Tales of the Rampant Coyote

Adventures in Indie Gaming!

Dark Dungeons: The Movie Takes Us Into Dark Imaginations…

Posted by Rampant Coyote on August 25, 2014

DarkDungeonsMovieMainWhen I was a kid and first starting to get into Dungeons & Dragons, it was riding a double wave of fad-like popularity and backlash from certain quarters for being dangerous or downright evil – which only added to its popularity. While I didn’t face too much direct opposition from authority-types over playing the game, it was an ever-present threat. We tended to play during lunch in the cafeteria at the school, and we’d heard about schools and districts in the region that had banned the game over fears that it led to teen suicide.

Never mind that the people cited as examples had a history of depression, drug abuse, and a host of other issues long before they tried D&D. Nope, the game was always to blame. After all, it was new and popular. Authoritarians will use any crisis to justify control, and will manufacture one if necessary.

So I grew up pretty defensive about my hobby. Fortunately, the obsession over its imagined danger waned as its popularity declined, but the damage was done. When the second edition of Advanced Dungeons & Dragons was released, it was watered down over concerns for the “angry mother syndrome,” losing any semblance of ad-hoc edginess of the earlier editions. No, in second edition, TSR was so afraid of angry mothers that they didn’t even use the words, “demon” or “devil,” and forced modules into family-friendly guidelines that mandated evil’s incompetence. But that’s another story.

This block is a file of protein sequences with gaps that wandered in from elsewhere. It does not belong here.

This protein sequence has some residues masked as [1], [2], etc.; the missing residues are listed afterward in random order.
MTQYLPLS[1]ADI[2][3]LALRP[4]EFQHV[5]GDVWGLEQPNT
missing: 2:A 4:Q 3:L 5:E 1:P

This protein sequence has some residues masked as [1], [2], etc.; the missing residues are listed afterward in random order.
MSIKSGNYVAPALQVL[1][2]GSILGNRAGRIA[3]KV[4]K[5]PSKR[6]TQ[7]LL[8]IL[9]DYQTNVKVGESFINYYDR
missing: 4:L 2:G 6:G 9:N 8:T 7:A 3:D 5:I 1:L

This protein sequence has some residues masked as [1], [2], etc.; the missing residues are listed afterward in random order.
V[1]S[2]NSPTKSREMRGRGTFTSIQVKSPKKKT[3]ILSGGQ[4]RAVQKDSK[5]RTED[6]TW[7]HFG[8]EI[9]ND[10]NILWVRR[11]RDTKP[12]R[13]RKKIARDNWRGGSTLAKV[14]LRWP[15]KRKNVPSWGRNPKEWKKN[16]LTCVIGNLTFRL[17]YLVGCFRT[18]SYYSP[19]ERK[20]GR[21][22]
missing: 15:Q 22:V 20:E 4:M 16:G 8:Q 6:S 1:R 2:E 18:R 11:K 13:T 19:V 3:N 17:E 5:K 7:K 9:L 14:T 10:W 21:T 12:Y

darkdungeons_panel4Near the tail-end of this anti-D&D hysteria… the point where it jumped the shark… there was a religious tract called “Dark Dungeons,” which told a story in comic book form of the horrors associated with role-playing games. Oh, yes… occult, witchcraft covens with pentagram floors, teen suicide, it’s all there… with the joyful resolution wherein the heroine tosses her game books into a raging bonfire.

It was completely insane stuff, to the point where gamers actually embraced the tract with ironic glee. I guess it was because it was evidence that those who were most violently opposed to RPGs were living in exactly the nightmarish fantasy world they accused us of being in. My wife and I, years later, would joke about when we’d finally learn the “real power” since we’d hit level eight dozens of times over the years.

Well, some folks decided to make an official movie based on this deranged little world. To his credit, the creator of the tract, Jack Chick, provided the license for free. The movie-makers, partnered with Zombie Orpheus Entertainment (the makers of the excellent movies, “The Gamers”),  worked to elaborate on this thirty-year-old comic about the occult evils of D&D.

As it is an officially licensed movie, they play it absolutely straight. I questioned this approach, thinking at first that it would be more of a parody. But really – the original comic strip was an unwitting self-parody. How do you parody that? The answer is, of course, that you don’t. You embrace it, and milk it for all of its unintentional ridiculousness as possible. The result is wonderful and terrible – terrible in that I may have hurt myself from laughing so hard.

So what you’ve got is a deliberately poorly-acted (I know, I’ve seen these people do far better…), over-the-top elaboration of the original comic tract, with some word-for-word dialog and panel-for-panel framing at key points. Yeah, some things have changed… but in a way that one could imagine applying in the creator’s dark imagination where D&D was a phenomenon created by evil witch covens.